open topic, for anything cycling related.
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I have a new full carbon bike. Its been mostly great so far but I am curious as to why it occasionally creaks. I can be riding along on a perfectly flat smooth road and the frame or forks (I think its the forks) will give a short, sharp unmistakeable creaking sound for no apparent reason. I can also be riding on a roughish road surface, such as minor road corrugations etc and the frame will stay beautifully silent. So there seems to be no rhyme or reason to it, it seems to just happen randomly. I have tried to make the bike creak by doing things like pulling hard on the handlebars while climbing, moving my position in the saddle, riding on rough surfaces etc but I can't pin it down to any one thing. It can happen when pedalling, it can happen when coasting. It does not seem related to the drive train or the pedalling action. It's not a continuous creak, just the occasional creak out of nowhere.
As this is my first carbon bike I am wondering if creaking is just a characteristic of carbon frames, or if I should be concerned?
I had a creak like this which I eventually figured out was caused by the cable housing rubbing agianst each other and the stem.
2011 Cervelo S2 | 2013 Specialized Langster | 2014 Cervelo P2 | 2014 Apollo Giro Disc
I would doubt it has anything to do with the frame itself moreso some component that is attached to the frame, i'd check things like the BB and the fork crown race to begin with, make sure they have a thin film of grease on all contact surfaces, hell i even put a very thin film of grease on my saddle rails so it's not a dry joint that could potentially creak later on.
Not to say it is the problem, but I had the same sound when I crashed my bike (came off around 60kph) and found small cracks in the forks, but I rode the bike to the LBS anyways, lol should of heard the noise!!
So maybe check your forks?
If you can't explain it simply, then you don't understand it well enough.
Saw an interesting comment on a headset instruction somewhere, where it was stated that a headset can creak if the bar stem is not 'faced' (machined) where it contacts the spacer or headset, so it is not absolutely flat. The solution by the headset mfr was to provide a very thin plastic shim/washer to fit under the stem against the top of the headset.
Carbon bike are noisy. Don't let anybody tell you they are not! I have 3 "racing" bikes. A steel framed vintage Europa, an anodised aluminium framed vintage Alan and my race bike which is a carbon framed Avanti.
The carbon Avanti is noisy. It rattles and creaks on rough roads. I ride and race regularly with other riders on carbon bikes and they are all noisy. The steel Europa and the aluminium Alan are super quiet in comparison. Now I will get told that there are carbon bikes that are super quiet. There probably are but in general they are noisy.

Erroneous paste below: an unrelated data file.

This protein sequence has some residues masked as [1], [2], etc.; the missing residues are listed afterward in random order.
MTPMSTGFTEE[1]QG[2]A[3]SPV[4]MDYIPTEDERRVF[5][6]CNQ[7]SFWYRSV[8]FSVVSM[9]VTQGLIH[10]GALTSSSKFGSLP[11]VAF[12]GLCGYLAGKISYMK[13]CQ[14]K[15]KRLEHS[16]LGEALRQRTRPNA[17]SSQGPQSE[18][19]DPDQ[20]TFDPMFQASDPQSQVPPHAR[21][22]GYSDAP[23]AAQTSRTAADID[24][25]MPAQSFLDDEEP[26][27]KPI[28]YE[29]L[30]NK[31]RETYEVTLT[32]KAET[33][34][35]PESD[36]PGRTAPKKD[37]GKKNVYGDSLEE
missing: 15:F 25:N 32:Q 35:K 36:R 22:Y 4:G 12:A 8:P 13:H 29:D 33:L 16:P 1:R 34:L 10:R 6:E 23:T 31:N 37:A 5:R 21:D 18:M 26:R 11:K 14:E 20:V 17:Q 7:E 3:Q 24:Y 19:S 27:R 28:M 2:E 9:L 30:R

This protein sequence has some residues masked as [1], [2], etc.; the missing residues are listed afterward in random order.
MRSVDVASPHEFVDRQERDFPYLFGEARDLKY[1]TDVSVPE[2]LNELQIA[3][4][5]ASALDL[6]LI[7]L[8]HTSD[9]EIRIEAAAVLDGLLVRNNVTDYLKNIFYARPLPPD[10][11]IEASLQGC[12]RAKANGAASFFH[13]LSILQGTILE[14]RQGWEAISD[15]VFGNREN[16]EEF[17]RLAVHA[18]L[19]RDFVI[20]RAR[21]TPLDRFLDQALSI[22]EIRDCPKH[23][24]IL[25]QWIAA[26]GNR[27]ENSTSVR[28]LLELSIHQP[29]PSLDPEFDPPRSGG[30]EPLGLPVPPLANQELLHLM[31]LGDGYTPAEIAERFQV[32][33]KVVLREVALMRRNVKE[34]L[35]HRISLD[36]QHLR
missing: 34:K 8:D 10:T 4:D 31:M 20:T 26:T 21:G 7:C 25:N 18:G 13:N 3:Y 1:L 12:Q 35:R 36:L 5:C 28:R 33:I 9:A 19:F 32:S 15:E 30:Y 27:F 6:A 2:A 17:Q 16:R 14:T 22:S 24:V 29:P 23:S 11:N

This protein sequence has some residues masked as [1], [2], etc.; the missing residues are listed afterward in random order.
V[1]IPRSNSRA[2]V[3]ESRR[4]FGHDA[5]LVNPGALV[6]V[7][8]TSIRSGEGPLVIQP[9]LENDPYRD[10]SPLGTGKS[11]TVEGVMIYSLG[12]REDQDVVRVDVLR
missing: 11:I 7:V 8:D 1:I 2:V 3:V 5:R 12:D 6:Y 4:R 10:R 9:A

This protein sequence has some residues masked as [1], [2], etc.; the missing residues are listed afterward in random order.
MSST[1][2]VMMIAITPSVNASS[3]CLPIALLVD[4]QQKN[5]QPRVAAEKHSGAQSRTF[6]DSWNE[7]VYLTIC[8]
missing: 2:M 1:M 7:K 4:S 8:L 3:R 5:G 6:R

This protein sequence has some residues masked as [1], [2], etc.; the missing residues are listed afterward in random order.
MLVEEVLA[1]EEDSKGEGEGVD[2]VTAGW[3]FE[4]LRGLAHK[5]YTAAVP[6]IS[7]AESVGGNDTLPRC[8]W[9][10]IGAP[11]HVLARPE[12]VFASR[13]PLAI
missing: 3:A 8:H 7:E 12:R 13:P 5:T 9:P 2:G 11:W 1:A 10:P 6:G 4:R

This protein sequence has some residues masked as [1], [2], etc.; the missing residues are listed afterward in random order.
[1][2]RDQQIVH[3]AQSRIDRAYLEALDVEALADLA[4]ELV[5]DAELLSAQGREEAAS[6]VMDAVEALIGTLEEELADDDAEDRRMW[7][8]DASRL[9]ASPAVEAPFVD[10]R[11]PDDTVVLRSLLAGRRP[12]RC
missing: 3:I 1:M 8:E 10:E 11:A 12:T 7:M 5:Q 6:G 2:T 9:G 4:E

The carbon bike is the fastest, the aluminium bike is not far behind but more comfortable to ride and the steel bike is like riding your favorite armchair.
By all means check everything, you should do this on a regular basis anyway but don't get too stressed if your carbon frame "creaks".
me too only it turned out to be my cleats
Thats what it seems to be on my bike. I removed the saddle and applied a thin film of grease to the opening of the seat post, reinserted the saddle and the creaking disappeared. This was OK for about 2 weeks but the creaking started up again. Instead of grease I then tried plumbers tape because it's really thin. This worked for about 6 weeks and the creaking started up again. I replaced this and went back to grease which worked for about 2 weeks and now it's creaking again. At this point I'm just trying to ignore it. All along I could have sweared the creaking was coming from the bottom bracket but thats not the case.
Sometimes a bike assembler may err on the side of caution when tightening (or torquing) screws and clamps around a fragile carbon frame.
I had a faint click on a Cervelo that I was sure it came from the bottom bracket bearings. I used a torque wrench to accurately tension the bottom bracket to manufacturers specs and the noise went away. The very slightest of movement with connecting parts to the frame will be hard to pinpoint when riding.
Variations with equipment can also vary too. Not every tool is calibrated precisely.
Seat and seat post clamps could also be under tensioned.
If you have a bonded rear triangle look for faint lines around the bond area although this is rare these days.
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